Sunday, October 26, 2008

Book Review: Civility by Stephen L. Carter








The universities or 'progressively minded' as a whole will natural be somewhat hostile to Carter’s text. The religious underpinnings by which he develops his philosophy of civility will be seen as a negative influence instead of an enlightened one. He will be laughed at, scoffed at, and largely discounted by certain segments in the university community who claim he’s a "right winger." If the text is sufficiently implemented and thoroughly discussed, it will be the hostile audience which will best benefit. Carter’s arguments bring out the very best of what classical liberalism has brought the modern age: unrivaled religious liberty, tolerance, and the immense value of human life. Although any author on civility may claim to be representative of these ideals, Carter can articulate their necessity with a more powerful confidence. Liberty, kindness, and civility are moral imperatives for Carter which are essentially demanded from up on high to the whole of humanity. He continually quotes segments from the Gospels, "Do unto others as you would have them do unto you" (Carter. 162). He explains that this commandment "requires us to act with love toward others" and that it "demands of us a hard discipline." This is what sets apart the Carter text. In few other modern etiquette commentaries will we find etiquette as being a "command" which "demands" and "requires" specific action. Any single paragraph holding the words "God" and "demand" is sure to create some controversy among academicians, namely the secular progressive crowd. However, upon further reflection the text should prove enlightening for the entire university community.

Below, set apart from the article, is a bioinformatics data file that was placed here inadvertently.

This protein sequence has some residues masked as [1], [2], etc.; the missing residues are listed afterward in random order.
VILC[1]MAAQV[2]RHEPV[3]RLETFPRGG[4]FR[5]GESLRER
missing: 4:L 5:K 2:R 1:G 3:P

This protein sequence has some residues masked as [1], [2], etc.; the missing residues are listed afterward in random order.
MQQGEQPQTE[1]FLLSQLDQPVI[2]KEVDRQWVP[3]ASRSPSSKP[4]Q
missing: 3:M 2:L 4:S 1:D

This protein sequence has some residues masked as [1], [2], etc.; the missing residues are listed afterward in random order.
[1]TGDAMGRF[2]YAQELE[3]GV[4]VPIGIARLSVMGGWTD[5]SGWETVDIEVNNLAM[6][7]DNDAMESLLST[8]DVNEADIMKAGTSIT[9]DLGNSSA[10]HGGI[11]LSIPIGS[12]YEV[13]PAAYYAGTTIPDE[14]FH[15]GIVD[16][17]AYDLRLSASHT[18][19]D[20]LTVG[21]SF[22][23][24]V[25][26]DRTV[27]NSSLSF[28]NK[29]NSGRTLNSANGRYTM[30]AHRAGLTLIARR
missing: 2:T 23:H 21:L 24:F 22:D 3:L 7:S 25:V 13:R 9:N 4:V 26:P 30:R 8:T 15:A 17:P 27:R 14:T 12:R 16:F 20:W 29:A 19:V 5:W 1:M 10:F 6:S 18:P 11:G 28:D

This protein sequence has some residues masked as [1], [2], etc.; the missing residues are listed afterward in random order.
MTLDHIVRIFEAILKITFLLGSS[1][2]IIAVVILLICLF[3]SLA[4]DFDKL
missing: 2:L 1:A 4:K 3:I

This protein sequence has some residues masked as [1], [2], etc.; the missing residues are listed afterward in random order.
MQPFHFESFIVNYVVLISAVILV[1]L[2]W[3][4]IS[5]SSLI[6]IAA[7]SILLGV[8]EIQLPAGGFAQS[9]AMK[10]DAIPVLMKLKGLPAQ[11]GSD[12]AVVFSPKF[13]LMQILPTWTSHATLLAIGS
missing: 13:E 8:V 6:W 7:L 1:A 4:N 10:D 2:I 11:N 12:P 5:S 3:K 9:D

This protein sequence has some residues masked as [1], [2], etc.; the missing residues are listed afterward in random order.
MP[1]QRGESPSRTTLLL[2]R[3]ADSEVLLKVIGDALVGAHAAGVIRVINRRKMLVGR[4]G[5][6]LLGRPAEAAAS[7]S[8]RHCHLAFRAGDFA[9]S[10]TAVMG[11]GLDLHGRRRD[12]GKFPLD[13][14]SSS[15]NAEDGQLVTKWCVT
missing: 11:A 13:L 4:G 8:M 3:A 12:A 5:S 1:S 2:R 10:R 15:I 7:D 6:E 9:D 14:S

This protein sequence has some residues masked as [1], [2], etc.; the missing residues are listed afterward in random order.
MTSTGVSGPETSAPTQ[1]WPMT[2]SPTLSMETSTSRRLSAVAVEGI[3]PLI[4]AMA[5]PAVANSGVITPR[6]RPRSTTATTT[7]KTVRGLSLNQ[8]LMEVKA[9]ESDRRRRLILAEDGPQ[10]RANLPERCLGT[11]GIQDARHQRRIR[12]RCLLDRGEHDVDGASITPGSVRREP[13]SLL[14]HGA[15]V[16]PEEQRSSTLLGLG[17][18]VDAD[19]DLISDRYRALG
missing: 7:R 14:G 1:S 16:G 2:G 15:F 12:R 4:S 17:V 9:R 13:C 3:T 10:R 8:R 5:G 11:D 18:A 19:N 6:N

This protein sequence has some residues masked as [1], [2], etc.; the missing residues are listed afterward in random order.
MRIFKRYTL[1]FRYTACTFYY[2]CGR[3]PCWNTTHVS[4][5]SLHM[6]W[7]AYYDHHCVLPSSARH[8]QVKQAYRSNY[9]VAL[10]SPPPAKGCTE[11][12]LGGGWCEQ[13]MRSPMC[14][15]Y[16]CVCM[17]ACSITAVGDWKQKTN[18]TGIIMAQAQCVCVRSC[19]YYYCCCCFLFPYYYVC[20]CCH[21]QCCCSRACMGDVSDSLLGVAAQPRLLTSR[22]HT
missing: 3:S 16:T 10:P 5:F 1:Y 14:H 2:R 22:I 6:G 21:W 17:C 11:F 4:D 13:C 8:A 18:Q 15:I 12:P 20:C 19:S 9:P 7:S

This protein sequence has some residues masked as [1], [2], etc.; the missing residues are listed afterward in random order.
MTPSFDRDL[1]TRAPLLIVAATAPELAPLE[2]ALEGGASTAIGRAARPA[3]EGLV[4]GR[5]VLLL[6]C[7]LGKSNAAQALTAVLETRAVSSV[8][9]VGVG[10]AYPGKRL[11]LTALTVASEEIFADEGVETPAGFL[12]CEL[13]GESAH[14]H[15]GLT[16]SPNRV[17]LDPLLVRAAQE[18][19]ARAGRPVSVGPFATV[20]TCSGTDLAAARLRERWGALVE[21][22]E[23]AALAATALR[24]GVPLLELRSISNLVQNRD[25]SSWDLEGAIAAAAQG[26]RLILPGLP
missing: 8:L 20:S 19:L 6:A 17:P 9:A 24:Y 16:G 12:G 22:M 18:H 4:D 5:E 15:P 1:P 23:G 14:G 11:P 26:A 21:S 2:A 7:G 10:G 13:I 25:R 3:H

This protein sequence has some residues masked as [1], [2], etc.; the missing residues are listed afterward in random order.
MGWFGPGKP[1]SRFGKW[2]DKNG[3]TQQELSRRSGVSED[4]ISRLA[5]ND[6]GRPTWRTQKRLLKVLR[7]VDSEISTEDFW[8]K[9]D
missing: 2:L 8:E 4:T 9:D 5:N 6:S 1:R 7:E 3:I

Carter believes that we can best treat each other with love only if we "conceive doing so as a moral obligation that is absolute, something we owe others because of their personhood, bearing no relation to whether we like them or not" (101). Therefore civility, kindness, and ultimately love should be accorded to every soul for no more complex a reason than because another’s distinct "personhood," therefore "humanity," implicating wholeness with "God’s creation."
For the benefit of the university community the Carter text will prove valuable to shed light on how the millions of religious in the world view the unity of civility and divinity. These two realities are interconnected for many in the current age among the major religions of the world (not just Christianity). Having a single voice (Carter) to thoroughly and expressively explicate this relationship from one religious discipline brings to life this phenomenon, helping to understand it historically, cross-culturally, and hopefully more sympathetically.

No comments:

Post a Comment

Note: Only a member of this blog may post a comment.